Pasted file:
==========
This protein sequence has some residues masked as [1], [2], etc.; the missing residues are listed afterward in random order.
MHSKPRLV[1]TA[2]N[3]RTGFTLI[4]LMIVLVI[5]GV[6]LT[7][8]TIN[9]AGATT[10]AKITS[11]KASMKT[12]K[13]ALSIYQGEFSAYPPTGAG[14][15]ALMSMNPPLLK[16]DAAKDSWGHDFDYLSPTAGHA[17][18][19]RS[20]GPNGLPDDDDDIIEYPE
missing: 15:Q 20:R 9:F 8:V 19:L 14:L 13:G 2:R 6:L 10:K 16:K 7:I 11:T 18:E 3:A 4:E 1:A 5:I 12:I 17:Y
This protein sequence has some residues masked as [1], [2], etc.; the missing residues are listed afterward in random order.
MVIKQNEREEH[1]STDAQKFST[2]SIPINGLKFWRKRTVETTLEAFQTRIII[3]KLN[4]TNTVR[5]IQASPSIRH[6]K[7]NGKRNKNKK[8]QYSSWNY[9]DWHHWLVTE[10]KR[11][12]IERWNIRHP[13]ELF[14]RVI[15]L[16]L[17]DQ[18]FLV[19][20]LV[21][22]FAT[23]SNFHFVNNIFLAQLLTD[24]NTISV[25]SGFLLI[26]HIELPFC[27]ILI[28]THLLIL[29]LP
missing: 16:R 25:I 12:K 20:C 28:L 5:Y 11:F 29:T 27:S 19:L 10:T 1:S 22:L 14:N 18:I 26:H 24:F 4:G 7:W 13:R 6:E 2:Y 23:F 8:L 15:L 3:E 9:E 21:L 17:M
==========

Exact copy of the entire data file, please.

This protein sequence has some residues masked as [1], [2], etc.; the missing residues are listed afterward in random order.
MHSKPRLV[1]TA[2]N[3]RTGFTLI[4]LMIVLVI[5]GV[6]LT[7][8]TIN[9]AGATT[10]AKITS[11]KASMKT[12]K[13]ALSIYQGEFSAYPPTGAG[14][15]ALMSMNPPLLK[16]DAAKDSWGHDFDYLSPTAGHA[17][18][19]RS[20]GPNGLPDDDDDIIEYPE
missing: 15:Q 20:R 9:F 8:V 19:L 14:L 13:G 2:R 6:L 10:K 16:K 7:I 11:T 18:E 3:A 4:E 1:A 5:I 12:I 17:Y
This protein sequence has some residues masked as [1], [2], etc.; the missing residues are listed afterward in random order.
MVIKQNEREEH[1]STDAQKFST[2]SIPINGLKFWRKRTVETTLEAFQTRIII[3]KLN[4]TNTVR[5]IQASPSIRH[6]K[7]NGKRNKNKK[8]QYSSWNY[9]DWHHWLVTE[10]KR[11][12]IERWNIRHP[13]ELF[14]RVI[15]L[16]L[17]DQ[18]FLV[19][20]LV[21][22]FAT[23]SNFHFVNNIFLAQLLTD[24]NTISV[25]SGFLLI[26]HIELPFC[27]ILI[28]THLLIL[29]LP
missing: 16:R 25:I 12:K 20:C 28:L 5:Y 11:F 29:T 27:S 19:L 10:T 1:S 22:L 14:N 18:I 26:H 24:F 4:G 7:W 13:R 6:E 2:Y 23:F 8:L 15:L 3:E 9:E 21:L 17:M